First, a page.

The Overview - October 11, 2021

The Overview is a weekly roundup of eclectic content in-between essay newsletters & 'Conversations' podcast episodes to scratch your brain's curiosity itch.

Hello Eclectic Spacewalkers,

I wish that you and your family are safe and healthy wherever you are in the world. :)

Check out the previous The Overview - September 07, 2021: HERE

Read our latest essay - Technopoly : HERE

Watch/listen to our ‘Conversation with Celine Halioua’: HERE

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Below are some eclectic links for the week of October 11th, 2021.

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Table of Contents

Theme & Topics: #IndigenousPeoplesDay, Indigenous Peoples & Knowledge, and being honest about past atrocities

  • Articles/Essays - Last line of defence via Global_Witness (H/T: @bbcmarshall); How Indigenous Knowledge Can Help Us Combat Climate Change via @climatereality; Can Indigenous Leadership Save Our National Parks and Monuments? via @jfkeeler in @Sierra_Magazine; The Red Nation - 10 Point Program via @The_Red_Nation; Land-grab universities via @HighCountryNews; INDIGENOUS RESISTANCE AGAINST CARBON (H/T: @Rileyyesnomaybe); What Gabby Petito’s Case Says About Cops—and Us via @TheDailyBeast; What is a Homestead Commons? Why does it matter? via Chong Kee Tan; Simple hand-built structures can help streams survive wildfires and drought via ScienceNews; Safety is Impossible. Build Protocols of Protection Instead via @dastillman

  • Books - Braiding Sweetgrass: Indigenous Wisdom, Scientific Knowledge and the Teachings of Plants by Robin Wall Kimmerer; An Indigenous Peoples' History of the United States by @rdunbaro; Sand Talk: How Indigenous Thinking Can Save the World by Tyson Yunkaporta

  • Documentaries - The Indigenous Documentary - A film by Mayra Perdomo; 7 moving documentaries that show Indigenous struggles and successes via @MatadorNetwork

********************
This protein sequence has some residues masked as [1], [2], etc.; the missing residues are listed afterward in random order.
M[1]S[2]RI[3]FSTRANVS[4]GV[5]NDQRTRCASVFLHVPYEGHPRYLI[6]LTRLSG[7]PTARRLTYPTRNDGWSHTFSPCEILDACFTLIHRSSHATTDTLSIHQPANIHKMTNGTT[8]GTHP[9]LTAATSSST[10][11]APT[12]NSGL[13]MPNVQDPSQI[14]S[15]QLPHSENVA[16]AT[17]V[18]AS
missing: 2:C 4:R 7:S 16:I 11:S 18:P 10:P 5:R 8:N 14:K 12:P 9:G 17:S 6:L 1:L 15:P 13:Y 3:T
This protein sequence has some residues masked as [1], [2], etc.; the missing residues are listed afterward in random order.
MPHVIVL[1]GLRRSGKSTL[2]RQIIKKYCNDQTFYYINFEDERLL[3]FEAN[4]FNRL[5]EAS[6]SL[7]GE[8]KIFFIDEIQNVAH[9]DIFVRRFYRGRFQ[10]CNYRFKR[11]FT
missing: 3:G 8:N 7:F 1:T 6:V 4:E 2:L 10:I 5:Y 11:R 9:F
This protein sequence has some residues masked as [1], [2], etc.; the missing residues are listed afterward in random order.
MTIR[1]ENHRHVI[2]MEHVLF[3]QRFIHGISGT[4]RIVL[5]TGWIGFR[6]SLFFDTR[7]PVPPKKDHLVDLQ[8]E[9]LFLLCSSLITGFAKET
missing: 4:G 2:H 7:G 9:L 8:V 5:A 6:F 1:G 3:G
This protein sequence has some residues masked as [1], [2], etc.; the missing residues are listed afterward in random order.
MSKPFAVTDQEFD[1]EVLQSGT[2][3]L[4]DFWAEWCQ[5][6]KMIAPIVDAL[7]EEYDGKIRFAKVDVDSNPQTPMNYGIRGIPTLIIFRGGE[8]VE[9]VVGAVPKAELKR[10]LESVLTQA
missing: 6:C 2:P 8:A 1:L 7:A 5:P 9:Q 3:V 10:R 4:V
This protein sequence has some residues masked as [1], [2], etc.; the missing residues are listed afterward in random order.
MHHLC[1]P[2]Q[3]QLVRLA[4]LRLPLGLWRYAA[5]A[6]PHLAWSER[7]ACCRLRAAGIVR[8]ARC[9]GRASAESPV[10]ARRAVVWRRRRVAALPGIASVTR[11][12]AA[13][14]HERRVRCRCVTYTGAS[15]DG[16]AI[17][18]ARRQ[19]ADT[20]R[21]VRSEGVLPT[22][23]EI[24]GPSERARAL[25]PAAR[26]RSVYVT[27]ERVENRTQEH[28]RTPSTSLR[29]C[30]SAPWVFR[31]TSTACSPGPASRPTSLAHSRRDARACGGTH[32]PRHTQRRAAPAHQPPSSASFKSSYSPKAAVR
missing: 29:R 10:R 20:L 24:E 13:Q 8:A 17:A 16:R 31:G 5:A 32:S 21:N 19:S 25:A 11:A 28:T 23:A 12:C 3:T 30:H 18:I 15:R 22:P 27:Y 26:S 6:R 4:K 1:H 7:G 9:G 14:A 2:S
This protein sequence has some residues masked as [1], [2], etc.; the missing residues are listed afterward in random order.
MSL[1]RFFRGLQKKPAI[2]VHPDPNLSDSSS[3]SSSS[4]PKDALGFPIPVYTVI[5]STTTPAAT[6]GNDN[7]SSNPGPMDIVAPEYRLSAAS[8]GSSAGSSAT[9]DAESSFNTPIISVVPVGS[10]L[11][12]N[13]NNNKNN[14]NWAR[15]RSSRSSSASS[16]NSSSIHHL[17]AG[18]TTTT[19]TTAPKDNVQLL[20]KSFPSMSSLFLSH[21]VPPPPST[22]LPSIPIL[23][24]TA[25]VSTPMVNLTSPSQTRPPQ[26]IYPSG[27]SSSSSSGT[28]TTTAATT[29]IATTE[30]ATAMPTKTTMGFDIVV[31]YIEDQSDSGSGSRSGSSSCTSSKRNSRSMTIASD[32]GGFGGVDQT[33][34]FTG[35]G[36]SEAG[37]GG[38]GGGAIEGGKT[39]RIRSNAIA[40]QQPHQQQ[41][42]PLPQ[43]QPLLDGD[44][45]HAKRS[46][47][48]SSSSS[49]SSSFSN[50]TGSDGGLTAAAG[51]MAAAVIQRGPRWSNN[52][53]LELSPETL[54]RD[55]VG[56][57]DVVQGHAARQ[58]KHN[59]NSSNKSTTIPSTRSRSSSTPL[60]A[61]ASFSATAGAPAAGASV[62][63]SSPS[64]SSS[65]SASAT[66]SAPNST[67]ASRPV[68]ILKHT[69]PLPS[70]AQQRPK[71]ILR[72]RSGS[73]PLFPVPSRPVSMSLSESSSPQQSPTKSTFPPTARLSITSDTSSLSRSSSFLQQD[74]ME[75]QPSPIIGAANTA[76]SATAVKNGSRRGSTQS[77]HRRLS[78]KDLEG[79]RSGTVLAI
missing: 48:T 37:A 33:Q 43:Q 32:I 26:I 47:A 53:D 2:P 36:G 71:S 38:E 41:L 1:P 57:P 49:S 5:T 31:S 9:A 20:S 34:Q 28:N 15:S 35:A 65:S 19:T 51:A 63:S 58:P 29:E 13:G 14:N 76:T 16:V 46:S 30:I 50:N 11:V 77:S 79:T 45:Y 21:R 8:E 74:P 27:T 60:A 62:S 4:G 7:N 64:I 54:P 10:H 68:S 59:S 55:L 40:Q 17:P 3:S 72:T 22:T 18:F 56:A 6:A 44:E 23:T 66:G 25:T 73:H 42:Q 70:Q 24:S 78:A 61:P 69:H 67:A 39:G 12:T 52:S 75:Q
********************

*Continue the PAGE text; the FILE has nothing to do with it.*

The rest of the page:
• Film/TV - Reservation Dogs (FX on Hulu) via @RezDogsFXonHulu

  • Lectures - The Vanishing Indian Speaks Back: Race, Genomics, and Indigenous Rights via @MSFTresearch with @kimtallbear; Indigenous Peoples and Technoscience

  • Paper - A global assessment of Indigenous community engagement in climate research; Too late for indigenous climate justice: Ecological and relational tipping points; Ensuring climate services serve society: examining tribes’ collaborations with climate scientists using a capability approach; INDIGENOUS COSMOPOLITICS IN THE ANDES: Conceptual Reflections beyond “Politics”; Indigenous knowledge and the shackles of wilderness

  • Podcasts - What if indigenous wisdom could save the world?; Patterns of Creation with Dr. Tyson Yunkaporta | Talk of Today Podcast via @SamHBarton; The Other Others By Tyson Yunkaporta; Give The Land Back? via @flashforwardpod; Indigenous Climate Knowledges and Data Sovereignty

  • TED Talks - Indigenous Peoples: A collection of 35 TED Talks (and more) on the topic of Indigenous peoples.

  • Twittersphere - Where can you find Indigenous philosophy?; let’s honor the Indigenous communities leading the movement for climate action and environmental justice; we’ll be co-hosting the very first congress, #OurLandOurNature, to discuss how to #DecolonizeConservation, as an alternative to the #IUCNcongress; for me wilderness is a settler-colonial concept that erases Indigenous sovereignty; Around 1100 AD, European Vikings met Native Americans in Newfoundland, and Native Americans met with Polynesians on Fatu Hiva island; a thread of films that feature Indigenous Peoples; From 1830 to 1890, 30 million bison were reduced to less than 1,000.

  • Videos (Short) - Why the IK Systems Lab matters, (Video 1) Original Indigenous Economies: Then and Now, (Video 2) Colonialism: Then and Now, (Video 3) A New Path Forward

  • Websites - Indigenous STS; Indigenous Knowledge Institute; The Indigenous Knowledges Systems Lab; Yellowhead Institute; The Red Nation



Last line of defence via Global_Witness (H/T: @bbcmarshall)

“The climate crisis is a crisis against humanity.

Since 2012, Global Witness has been gathering data on killings of land and environmental defenders. In that time, a grim picture has come into focus – with the evidence suggesting that as the climate crisis intensifies, violence against those protecting their land and our planet also increases. It has become clear that the unaccountable exploitation and greed driving the climate crisis is also driving violence against land and environmental defenders.

In 2020, we recorded 227 lethal attacks – an average of more than four people a week – making it once again the most dangerous year on record for people defending their homes, land and livelihoods, and ecosystems vital for biodiversity and the climate.